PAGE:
11A Unit Two Packet

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					11A American Literature
Unit Two: Revolutionary Literature
from The Autobiography of Benjamin Franklin and Poor Richard’s Almanack

*Read: Pages 130-135 (pay close attention to page 130)


Indentured: adj. bound by contract to serve another person for a period of time
Ingenious: adj. exhibiting creative ability; inventive
Infidel: n. an unbeliever
Mortification: n. feeling of shame, humiliation, or embarrassment

*Create four original sentences using each of the vocabulary words above.

   1) Indentured: _____________________________________________________________
   2) Ingenious: ______________________________________________________________
   3) Infidel: ________________________________________________________________
   4) Mortification: ____________________________________________________________


Almanacs were one of the earliest types of publication and were forerunners to today’s
magazines. Modern almanacs are useful reference materials. They are a good source for
current facts and statistics.

Benjamin Franklin is credited with starting the first public library and fire department in

Quakers are members of the Religious Society of Friends, a faith that emerged as a new
Christian denomination in England during a period of religious turmoil in the mid-1600s, and is

practiced today around the world. “Quaker” and “Friend” are terms used interchangeably to
indicate a member of this faith.

An autobiography is the story of a person’s life, written by that person. Here are some
characteristics of a biography:
       First person: The author of the autobiography usually writes from the first-person point
       of view.
       Dual perspective: Often the author of an autobiography writes as an older person
       looking back on himself as a younger person, providing opportunities for reflection.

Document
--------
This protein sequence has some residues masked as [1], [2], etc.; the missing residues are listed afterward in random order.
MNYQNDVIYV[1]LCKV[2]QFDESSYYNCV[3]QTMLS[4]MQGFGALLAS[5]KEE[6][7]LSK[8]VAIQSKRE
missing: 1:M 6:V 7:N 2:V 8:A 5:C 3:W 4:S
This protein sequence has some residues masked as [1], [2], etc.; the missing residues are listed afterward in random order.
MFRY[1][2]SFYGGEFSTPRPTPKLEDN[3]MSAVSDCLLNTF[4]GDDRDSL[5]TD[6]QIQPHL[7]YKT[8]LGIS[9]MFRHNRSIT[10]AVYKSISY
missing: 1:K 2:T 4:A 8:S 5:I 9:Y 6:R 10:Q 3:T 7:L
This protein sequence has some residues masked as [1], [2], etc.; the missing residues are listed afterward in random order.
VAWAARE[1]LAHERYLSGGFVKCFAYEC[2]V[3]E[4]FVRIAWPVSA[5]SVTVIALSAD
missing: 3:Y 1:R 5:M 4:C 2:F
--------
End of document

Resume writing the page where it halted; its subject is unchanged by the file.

Significant moments: Autobiographies may vary from straightforward chronological
       accounts to impressionistic narratives. In either case, especially important events and
       people in the author’s life are highlighted.

An idiom is a saying or group of words that takes on a special meaning, different from the usual
meaning of the words that make it up. An example would be “I am leading a hand-to-mouth
existence” which means “I don’t have much money.” Franklin uses idioms throughout his

An aphorism is a short, pointed statement that expresses a wise or clever observation about
human experience.

*Answer questions below in complete sentences.


   1) What are some of the things that Franklin invented? Other than his inventions, what is he

       known for?

   2) What characteristics of an autobiography do you find in this selection?

   3) What does Franklin do during the Quakers’ meeting? What do you think the last sentence of

       this selection of his autobiography reveals about Franklin?

4) Franklin often illustrates his point by using metaphors. Identify and explain the metaphor he

   uses in the aphorism: “The worst wheel of the cart makes the most noise.”

5) Using your own words, rewrite three of Franklin’s aphorisms.

6) In your opinion, which of Franklin’s aphorisms gives the most valuable advice? Explain your


11A American Literature
Unit Two: Revolutionary Literature
“Speech to the Second Virginia Convention”
*Read: Pages 146-149 (pay close attention to page 146)


Subjugation: n. act of bringing under control; domination
Spurn: v. to reject with disdain
Insidious: adj. slyly treacherous and deceitful; deceptive
Arduous: adj. requiring great exertion or endurance; difficult

*Create four original sentences using each of the vocabulary words above.

   1) Subjugation: _____________________________________________________________
   2) Spurn: ______________________________________________________________
   3) Insidious: _______________________________________________________________
   4) Arduous: ____________________________________________________________


Patrick Henry delivered this speech to an audience of Virginia delegates who met to decide
whether to revolt against Britain. Henry begins by saying that he must speak out or consider
himself guilty of treason. He argues that Britain is preparing for war against the colonies and
that the colonists have tried peaceful arguments for a decade. Peace is no longer an option. If